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Weather History Archive

On This Day In

                   Weather History

June 29th

Local and Regional Events:

June 29, 1927:

This estimated F2 tornado moved northeast from near Claremont, passing along the northwestern edge of Britton. The Claremont area had a $12,000 loss as a large silo was destroyed. A dozen homes had roof damage in Britton.

 

June 29, 2005:

Torrential rains of three to seven inches fell across far eastern Brown, western and northern Day, and most of Marshall Counties in the early morning and again in the afternoon hours. One location measured five inches of rain in two hours. Many township roads and highways were flooded along with thousands of acres of cropland. Water surrounded several homes resulting in people being rescued. Some of the homes were flooded. Many bridges were damaged, and roads and culverts were washed out. In Day County, 30 roads were washed out, and 15 bridges needed repairs. Some rainfall amounts include 5.04 inches in Britton, 3.34 at 8N of Columbia, and 2.08 in Aberdeen. Total June rainfall for some locations in Marshall and Day Counties was between 11 and 12 inches. The flooding continued into early July before receding by July 10th.

 

Local Climate Information:

Click HERE for daily climate information for Aberdeen, Mobridge, Pierre, Sisseton, and Watertown.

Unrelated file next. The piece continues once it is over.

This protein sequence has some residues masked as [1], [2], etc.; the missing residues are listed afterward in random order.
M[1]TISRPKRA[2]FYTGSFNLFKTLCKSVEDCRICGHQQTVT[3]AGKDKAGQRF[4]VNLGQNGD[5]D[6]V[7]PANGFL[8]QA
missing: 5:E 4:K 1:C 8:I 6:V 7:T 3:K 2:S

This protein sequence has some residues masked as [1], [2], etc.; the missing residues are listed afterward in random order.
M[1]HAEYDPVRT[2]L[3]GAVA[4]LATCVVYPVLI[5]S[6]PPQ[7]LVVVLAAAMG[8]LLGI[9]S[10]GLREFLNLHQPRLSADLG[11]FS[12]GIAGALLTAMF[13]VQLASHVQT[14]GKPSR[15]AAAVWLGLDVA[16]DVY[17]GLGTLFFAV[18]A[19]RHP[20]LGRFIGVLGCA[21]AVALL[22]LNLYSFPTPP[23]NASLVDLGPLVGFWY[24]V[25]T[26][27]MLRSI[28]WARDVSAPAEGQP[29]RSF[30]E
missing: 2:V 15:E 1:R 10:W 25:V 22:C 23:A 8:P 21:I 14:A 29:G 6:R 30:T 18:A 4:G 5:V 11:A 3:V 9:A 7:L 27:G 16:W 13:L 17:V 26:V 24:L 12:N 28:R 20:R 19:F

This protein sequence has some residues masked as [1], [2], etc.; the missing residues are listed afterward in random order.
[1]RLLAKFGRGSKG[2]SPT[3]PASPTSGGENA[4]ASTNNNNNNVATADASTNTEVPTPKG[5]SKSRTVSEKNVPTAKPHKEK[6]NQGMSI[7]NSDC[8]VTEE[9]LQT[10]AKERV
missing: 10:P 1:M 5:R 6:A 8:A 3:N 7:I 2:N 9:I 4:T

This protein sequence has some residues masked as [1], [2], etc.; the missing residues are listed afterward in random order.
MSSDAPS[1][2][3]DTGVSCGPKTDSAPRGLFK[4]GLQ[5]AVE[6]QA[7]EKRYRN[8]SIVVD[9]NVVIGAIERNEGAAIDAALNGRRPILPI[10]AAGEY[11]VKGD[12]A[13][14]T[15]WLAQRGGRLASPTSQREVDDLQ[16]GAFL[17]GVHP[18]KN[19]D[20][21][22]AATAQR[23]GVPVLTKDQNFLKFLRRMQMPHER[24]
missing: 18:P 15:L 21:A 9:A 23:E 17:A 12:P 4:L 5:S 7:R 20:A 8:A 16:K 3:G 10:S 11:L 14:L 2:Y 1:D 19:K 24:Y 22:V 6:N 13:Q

Click HERE for daily climate information for Sioux Falls, Huron, Mitchell, and Sioux City.

 

U.S.A and Global Events for June 29th:

1826: Thomas Jefferson made his last entry in his weather observation log on this date, just six days before he died. The weather held a fascination for Jefferson as he made regular weather observations. He bought his first thermometer while working on the Declaration of Independence and his first barometer shortly after that.

 

1904: Tornado hits Karacharov Village area of Moscow killing about 24 people. Click HERE for more information from englishrussia.com

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1998: "The Corn Belt Derecho of 1998" in the following states NE, IA, IL, IN, KY. A derecho which originated in far southeast South Dakota moved across Illinois during the afternoon and evening and continued as far east as Ohio the next morning. Every county in central Illinois sustained some damage, as these severe thunderstorms passed. Winds gusted in the 60 to 80 mph range, with some localized microbursts producing winds more than 100 mph. Significant damage occurred in the microburst areas, including the towns of Morton, McLean, LeRoy, and Tolono. In Tolono, 22 cars of a southbound 101-car Illinois Central freight train were blown off the tracks. It was unknown how many cars were picked up by the wind, but 16 cars were turned over, and another six derailed but remained upright. The train was en route to Centralia from Chicago with a load of mixed freight, including plastic pellets and meal. The freight cars empty weighed about 60,000 pounds, while a full one weighs about 260,000 pounds. Overall, 12 people were injured, and damage was estimated around $16 million dollars. Click HERE for more information from the Storm Prediction Center.

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Image Courtesy of the Storm Prediction Center.

Click HERE for more This Day in Weather History from the Southeast Regional Climate Center.